Once a Knight: A Novel of Aerial Combat & Romance in World War I
Author: Walt Shiel
Publisher: Slipdown Mountain Publications LLC (2010)
Binding: Paperback, 242 pages
World War I: Air combat is invented in the skies above the battlefield.
May 1917: America is gearing up to enter the brutal conflict, and the Sopwith Camel is entering combat service. Many individual Americans, however, have long since signed on to fight the war.
In 1916, Everett Ross quit the Texas Rangers and traveled to England to join the Royal Flying Corps, trading his horse for a Nieuport pursuit biplane. No stranger to violence and death, now-Lieutenant Ross duels with German pilots in the pristine skies above the grimy trenches where foot soldiers fight for victory foot by bloody foot.
Between dogfights, Ross loses his heart to a young French beauty whose domineering mother fights her own battle to protect Geneviéve from this American cowboy wearing a British uniform. Ross soon must decide between love and duty, between orders and necessity.
This fast-moving story combines romance and combat action in a land knocked out of kilter by a deadly war often seemingly without objectives.
As a pursuit pilot in the War to End All Wars, Ross struggles to maintain his own sense of honor and valor in the midst of chaos and death.
The combat sequences are told as only an experienced military pilot and historian can. Walt Shiel, long fascinated by the rapid evolution of aerial warfare in the First World War, has studied innumerable books and articles written by the men who flew and fought in the Great War. His understanding of aviation, combat tactics and their development brings the aerial scenes to vivid life. His knowledge of how those knights of the air lived, loved and died puts the reader in their flying boots and cockpits, complete with the emotions that drove them, the doubts that haunted them, the death that stalked them.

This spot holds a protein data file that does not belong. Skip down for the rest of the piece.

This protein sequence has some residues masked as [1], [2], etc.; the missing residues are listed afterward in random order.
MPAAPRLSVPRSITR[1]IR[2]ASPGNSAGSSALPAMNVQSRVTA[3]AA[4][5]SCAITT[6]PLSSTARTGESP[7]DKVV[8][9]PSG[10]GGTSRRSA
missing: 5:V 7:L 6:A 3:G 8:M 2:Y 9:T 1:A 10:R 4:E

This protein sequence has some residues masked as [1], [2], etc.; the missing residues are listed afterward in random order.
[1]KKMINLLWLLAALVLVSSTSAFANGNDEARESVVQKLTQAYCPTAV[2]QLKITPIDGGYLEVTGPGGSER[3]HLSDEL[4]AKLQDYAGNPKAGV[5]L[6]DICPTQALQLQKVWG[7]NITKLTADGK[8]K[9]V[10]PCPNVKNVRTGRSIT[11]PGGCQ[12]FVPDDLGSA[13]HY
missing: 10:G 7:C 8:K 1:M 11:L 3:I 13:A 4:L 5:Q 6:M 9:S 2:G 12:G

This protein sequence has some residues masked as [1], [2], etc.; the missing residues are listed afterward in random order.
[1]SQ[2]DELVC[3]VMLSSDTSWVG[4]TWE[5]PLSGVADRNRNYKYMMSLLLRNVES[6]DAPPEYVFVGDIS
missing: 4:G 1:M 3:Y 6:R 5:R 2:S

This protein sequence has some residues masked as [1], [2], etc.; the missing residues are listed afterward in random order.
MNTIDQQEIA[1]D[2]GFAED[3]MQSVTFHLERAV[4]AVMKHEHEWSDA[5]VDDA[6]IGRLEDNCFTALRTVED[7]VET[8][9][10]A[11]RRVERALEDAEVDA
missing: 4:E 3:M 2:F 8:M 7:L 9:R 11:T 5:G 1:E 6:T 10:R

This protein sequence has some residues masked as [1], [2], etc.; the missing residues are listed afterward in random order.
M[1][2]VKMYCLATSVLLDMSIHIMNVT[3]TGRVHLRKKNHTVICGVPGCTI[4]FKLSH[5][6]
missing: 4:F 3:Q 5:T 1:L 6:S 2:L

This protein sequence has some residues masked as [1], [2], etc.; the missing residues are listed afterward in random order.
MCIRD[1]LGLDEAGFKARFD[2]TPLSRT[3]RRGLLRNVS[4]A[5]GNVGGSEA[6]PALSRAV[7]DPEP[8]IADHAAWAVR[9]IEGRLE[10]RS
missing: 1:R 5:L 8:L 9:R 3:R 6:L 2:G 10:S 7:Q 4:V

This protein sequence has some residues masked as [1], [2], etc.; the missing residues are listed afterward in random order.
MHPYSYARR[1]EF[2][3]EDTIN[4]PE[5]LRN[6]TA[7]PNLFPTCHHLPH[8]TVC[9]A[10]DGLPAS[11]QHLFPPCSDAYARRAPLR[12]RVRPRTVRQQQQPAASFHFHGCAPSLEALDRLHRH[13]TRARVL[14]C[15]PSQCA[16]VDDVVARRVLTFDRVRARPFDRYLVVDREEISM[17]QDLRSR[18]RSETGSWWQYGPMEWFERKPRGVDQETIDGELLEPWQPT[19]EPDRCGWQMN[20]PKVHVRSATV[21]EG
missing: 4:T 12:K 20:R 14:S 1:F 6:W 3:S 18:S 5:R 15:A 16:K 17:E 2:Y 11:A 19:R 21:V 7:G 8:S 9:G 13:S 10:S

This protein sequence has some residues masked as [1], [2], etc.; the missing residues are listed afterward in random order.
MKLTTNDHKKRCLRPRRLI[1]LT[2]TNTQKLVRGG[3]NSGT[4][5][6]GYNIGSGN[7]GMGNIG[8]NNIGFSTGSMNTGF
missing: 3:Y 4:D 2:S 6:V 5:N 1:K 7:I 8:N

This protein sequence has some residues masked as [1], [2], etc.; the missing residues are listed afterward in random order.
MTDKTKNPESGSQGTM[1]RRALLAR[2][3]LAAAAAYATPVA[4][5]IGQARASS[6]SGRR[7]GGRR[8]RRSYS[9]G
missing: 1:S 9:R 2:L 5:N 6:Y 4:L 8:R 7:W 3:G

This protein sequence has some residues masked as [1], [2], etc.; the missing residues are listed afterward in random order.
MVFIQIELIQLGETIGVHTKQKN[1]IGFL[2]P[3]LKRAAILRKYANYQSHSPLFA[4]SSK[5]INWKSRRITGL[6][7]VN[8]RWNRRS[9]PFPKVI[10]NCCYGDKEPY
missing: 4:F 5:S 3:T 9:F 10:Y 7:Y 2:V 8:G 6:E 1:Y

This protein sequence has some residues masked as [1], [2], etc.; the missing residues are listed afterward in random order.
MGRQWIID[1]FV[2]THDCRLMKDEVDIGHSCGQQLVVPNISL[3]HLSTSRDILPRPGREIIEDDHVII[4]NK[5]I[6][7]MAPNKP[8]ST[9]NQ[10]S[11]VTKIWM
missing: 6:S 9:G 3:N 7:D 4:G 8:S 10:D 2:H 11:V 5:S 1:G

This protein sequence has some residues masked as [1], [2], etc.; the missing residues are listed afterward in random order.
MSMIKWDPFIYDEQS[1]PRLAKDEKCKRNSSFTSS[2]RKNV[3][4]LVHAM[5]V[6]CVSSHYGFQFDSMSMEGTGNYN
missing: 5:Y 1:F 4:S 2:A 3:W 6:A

MWSA 2011 Bronze Medal for Fiction, Historical Event
Trading his horse for a Camel, Everett Ross left the Texas plains for the skies above trenches in Paris. As a volunteer with the Royal Flying Corps, Ross soon finds the realities of war, which include harrowing dogfights, the loss of comrades, and the dichotomy of combating a German ace one hour and romancing a French maiden the next.
When Walt Shiel introduces Ross in Once a Knight, the pilot is already cynical. He is clearly on top of his game as an aviator, but he has realized the futility of war. The only thing keeping him from total disgust with life is Geniviéve, who fortunately returns his affections.
Shiel quickly has the reader enthralled with detailed, yet fast paced flying of a style unknown to most today. One comes away sensing they now understand aerial combat whether in a Nieuport or a Sopwith Camel in the days of silk scarves and leather helmets. The combat is unique balanced with a love story that feels like many other courtships in classic literature, without coming off like a cliché. By the end, it is easy to cheer for the hero and leaves the reader hoping for a sequel.
Once a Knight is a great read that will fit well alongside The Razor’s Edge and A Farewell to Arms.
Reviewed by: Stephen Phillips (2011)